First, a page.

Abuse can be undertaken by anybody. There is no particular type of person. Abuse can be undertaken by strangers, neighbours, friends, family, loved ones, social care staff, health staff, informal carers, users of services and paid for carers.
Sometimes the abuse may be unintentional or intentional. Sometimes it may result in less or greater harm. Sometimes loved ones may cause harm due to stress.
Whatever the circumstances abuse is not acceptable and adults who need support deserve to live safe lives. We work with you towards resolving the circumstances that have put you at risk and supporting and maintaining supportive relationships with those important to you.
Abuse is harm that is caused by anyone that has power over another person.
Abuse falls under several different categories however some types of abuse may fall under more than one category. These categories are described below to help you understand the ways in which abuse can present itself.
Not all adults will identify abusive or neglectful behaviour from another person. Remember abuse is never acceptable and if you feel something is 'not right' then talk to someone you trust:
Abuse may be:
physical – or example hitting, slapping, pushing
emotional or psychological – for example shouting, verbal insults and swearing
financial – money stolen or possessions used/taken without permission
neglect – not being properly cared for or mismanaged medication
discriminatory – suffering abuse on the grounds of religion, culture, gender, sexuality
institutional – for example poor care provision in a care home due to lack of staff training
self-neglect – failure to take care of him or herself could be due to poor health, depression or lifestyle choice. Examples include living in unsanitary conditions or being unable to care for an illness.
Some adults choose to live in way that could be perceived as self-neglectful for example hoarders or someone that refuses to wash. If you have a concern about adult self-neglect, please report this. The reasons for self-neglect can vary from person to person. We always start from the point of view of the person and offer the best information, advice and support that person wishes and needs.
It is common for people who experience abuse to show changes in their normal appearance, personality and routines. These changes could be subtle and progress as time goes on. It is important if you notice any changes to report this. Everyone is different and noticing changes that are not normal for that person could be a sign that abuse or neglect is occurring, for example:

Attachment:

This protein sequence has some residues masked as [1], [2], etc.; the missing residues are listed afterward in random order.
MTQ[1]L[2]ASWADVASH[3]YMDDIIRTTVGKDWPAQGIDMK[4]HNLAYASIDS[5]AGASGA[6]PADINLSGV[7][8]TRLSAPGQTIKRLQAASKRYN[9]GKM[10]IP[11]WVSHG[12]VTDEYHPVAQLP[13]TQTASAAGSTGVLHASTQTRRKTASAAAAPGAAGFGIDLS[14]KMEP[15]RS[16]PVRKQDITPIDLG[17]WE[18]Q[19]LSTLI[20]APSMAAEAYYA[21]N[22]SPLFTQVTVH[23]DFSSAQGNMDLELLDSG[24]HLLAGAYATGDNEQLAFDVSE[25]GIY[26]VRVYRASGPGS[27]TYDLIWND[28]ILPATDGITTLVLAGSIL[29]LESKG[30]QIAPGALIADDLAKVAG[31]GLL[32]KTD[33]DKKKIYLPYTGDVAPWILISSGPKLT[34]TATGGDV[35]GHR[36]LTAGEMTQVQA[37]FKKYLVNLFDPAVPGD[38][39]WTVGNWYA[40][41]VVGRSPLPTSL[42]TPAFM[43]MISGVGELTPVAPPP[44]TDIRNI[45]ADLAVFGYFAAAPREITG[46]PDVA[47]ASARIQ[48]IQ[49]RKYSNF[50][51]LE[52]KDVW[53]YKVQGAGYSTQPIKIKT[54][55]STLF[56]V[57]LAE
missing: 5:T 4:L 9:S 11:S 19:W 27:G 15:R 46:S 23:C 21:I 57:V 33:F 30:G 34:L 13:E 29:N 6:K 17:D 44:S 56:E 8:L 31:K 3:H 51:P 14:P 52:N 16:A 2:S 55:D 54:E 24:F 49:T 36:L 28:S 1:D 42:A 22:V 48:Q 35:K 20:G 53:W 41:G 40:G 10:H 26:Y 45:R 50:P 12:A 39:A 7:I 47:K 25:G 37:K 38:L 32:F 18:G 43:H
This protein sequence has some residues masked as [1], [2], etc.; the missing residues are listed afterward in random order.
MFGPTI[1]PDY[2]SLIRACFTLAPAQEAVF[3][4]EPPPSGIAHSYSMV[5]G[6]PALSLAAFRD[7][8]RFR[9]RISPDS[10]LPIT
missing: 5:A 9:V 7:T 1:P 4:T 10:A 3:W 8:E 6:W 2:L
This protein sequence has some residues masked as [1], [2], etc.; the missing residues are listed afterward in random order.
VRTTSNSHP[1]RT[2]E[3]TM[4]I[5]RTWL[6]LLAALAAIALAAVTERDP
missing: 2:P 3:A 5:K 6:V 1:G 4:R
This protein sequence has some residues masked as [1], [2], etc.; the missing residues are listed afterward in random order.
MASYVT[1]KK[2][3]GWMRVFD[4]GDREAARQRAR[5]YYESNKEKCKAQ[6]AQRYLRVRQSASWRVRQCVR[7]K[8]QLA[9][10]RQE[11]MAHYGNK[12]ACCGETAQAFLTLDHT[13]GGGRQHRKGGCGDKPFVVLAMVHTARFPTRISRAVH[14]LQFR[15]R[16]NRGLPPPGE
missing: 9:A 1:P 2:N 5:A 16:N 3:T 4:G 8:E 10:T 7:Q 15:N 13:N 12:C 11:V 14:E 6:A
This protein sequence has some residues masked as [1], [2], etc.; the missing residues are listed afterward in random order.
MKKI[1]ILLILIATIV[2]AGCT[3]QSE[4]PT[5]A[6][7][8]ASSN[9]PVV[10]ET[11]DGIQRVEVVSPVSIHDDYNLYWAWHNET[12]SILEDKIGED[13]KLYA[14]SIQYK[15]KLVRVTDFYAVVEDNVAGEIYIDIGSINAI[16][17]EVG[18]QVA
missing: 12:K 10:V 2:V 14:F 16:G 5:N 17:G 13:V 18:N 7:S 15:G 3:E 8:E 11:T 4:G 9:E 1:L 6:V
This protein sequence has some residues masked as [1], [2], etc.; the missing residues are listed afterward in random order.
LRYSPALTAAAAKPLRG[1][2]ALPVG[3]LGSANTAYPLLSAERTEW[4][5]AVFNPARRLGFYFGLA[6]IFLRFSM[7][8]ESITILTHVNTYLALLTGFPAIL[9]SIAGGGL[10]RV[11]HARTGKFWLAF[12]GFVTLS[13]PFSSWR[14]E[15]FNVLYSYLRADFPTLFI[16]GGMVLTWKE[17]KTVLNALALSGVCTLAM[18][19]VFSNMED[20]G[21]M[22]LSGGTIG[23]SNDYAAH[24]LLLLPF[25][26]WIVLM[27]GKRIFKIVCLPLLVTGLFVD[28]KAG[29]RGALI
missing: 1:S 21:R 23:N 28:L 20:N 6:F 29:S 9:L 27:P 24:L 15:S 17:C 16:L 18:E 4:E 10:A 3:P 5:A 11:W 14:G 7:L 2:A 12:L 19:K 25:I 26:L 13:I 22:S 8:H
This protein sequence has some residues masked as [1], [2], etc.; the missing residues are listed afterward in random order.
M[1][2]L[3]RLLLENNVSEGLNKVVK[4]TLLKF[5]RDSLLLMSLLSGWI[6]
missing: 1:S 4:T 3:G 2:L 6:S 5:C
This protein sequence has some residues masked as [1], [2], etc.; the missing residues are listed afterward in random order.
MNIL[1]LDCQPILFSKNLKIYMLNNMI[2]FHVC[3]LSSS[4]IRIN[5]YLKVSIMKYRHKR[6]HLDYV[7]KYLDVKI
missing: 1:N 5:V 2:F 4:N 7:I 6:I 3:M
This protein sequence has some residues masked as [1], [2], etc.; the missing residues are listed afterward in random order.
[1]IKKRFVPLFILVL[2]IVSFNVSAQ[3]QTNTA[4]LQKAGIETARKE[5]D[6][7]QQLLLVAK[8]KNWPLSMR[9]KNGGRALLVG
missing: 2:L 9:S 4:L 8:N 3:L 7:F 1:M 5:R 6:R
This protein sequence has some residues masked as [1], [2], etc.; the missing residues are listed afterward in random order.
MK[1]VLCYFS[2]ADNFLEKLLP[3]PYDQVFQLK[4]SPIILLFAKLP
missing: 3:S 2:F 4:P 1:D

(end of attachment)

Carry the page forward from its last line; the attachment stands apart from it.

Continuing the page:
not having enough money to pay bills and purchase shopping
becoming isolated, withdrawn and secretive
unexplained bruises, scratches or injury
anxious or easily startled
unexplained weight loss
loss of self esteem
malnutrition, ulcers, bedsores being left in wet clothing
behaviour that is not normal for that person, such as becoming aggressive.
Adults at risk can experience domestic abuse from partners, family members and carers, the type of abuse experienced can overlap with adult abuse. We offer adults at risk support and advice to achieve resolution and recovery if they experience domestic abuse. We also work in close partnership with services that can offer domestic violence support.
If you are an adult at risk or you believe an adult at risk is experiencing domestic violence please contact us.
If you observe abusive behaviour or suspect it and you believe the person is an adult at risk then you must report this to us.
If you directly experience the abuse or behaviour that worries you, try and speak to somebody you trust or contact us directly.
You could try speaking to a:
a religious leader
your district nurse.
abuse is not right
abuse is not your fault
you have the right to live a life free of fear
we will listen to your views and wishes.
We have safeguarding workers that are skilled to ask your views and what you wish to achieve.
We will help you stay safe – we may need to call the police, doctor or a friend to help us do that.
If you are unable to make a decision due to a mental impairment we shall undertake a decision in your best interests.
We will use your goals as the starting point of what we do next.
We will talk you through the process, to make sure you are clear and want us to help you.
We will gather information from a number of different people.
We will allocate the right person to do this – maybe a social care worker, a staff member in the voluntary sector or a health staff member.
We will find out if you need help to speak up and find the right person to help you such as a friend, family member, appropriate adult or advocate.
We keep you up-dated at every step of the way.
Keeping at risk-adults safe can only be achieved if we all work together and there are many people that need to be involved to make sure this happens.
The Lewisham Safeguarding Adults Board (LSAB) have representatives from health, social care, the police and voluntary sector because we all have a role in making sure you are safe. We have laid out plans (- see below and under 'Documents'), to improve how we respond to adult abuse and learn from our experiences.